Then the Court asked how many cases Broderick had had in the ten monthsor so between the time he had apparently discarded his notes, and thetime of the suppression hearing, "Oh hundreds" was his response. TheCourt inquired how, without the aid of notes and given the numbers ofcases between the Dessesaure investigation and his testimony, the officercould possibly remember this one. The answer was not responsive.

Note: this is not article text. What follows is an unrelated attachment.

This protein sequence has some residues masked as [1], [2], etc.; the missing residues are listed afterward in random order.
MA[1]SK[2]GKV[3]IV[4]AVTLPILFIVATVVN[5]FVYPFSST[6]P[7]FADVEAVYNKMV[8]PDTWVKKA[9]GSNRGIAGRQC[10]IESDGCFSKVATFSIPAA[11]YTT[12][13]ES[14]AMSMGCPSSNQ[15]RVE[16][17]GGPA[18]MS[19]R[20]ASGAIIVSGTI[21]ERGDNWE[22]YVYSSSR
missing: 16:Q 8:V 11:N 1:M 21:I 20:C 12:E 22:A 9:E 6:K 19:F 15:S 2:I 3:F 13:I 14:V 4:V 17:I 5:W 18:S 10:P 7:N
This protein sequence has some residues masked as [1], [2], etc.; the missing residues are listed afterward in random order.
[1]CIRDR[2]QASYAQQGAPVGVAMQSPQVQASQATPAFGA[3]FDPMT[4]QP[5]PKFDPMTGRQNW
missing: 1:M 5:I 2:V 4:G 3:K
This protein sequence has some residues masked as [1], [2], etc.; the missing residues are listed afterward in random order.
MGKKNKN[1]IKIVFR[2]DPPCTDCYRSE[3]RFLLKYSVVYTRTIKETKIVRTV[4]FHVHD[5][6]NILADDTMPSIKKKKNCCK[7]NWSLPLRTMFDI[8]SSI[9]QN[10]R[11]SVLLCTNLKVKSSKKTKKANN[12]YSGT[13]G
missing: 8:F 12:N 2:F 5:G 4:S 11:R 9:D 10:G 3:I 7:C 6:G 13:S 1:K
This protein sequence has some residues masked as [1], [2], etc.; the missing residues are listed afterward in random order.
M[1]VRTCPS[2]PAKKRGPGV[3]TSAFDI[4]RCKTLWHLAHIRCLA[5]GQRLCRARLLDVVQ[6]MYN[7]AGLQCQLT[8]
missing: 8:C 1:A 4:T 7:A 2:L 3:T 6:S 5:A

Even more problematic was Broderick's testimony about the fact thatSource One had been a "carded Boston Police informant" between 1996 and1997. He noted that Source One had been "deactivated" at the time he gaveBroderick information regarding Dessesaure. According to Broderick, aninformant is "carded" when they are authorized to work as a confidentialinformant and have signed a working agreement. When that occurs, theirphotograph and information are taken and put into a file, where thehistory of their involvement in different cases is recorded.5 The government submitted Source One's redacted card, indicating he was"carded" between 1996 and 1997, but nothing in the document indicated whySource One had been deactivated. More importantly, Broderick did not knowand suggested that a source could be deactivated for any number ofreasons — ranging from the informant simply choosing not to act inthat capacity any longer, to the informant being removed for wrongdoing,such as lying. Broderick could not even testify with any certainty as towhen Source One had been deactivated, although he estimated itwas between six-months to one year before Dessesaure's arrest. In fact,according to the redacted card entered into evidence by the government,Source One had been deactivated for more than five years before February24, 2003 — the date of Dessesaure's arrest.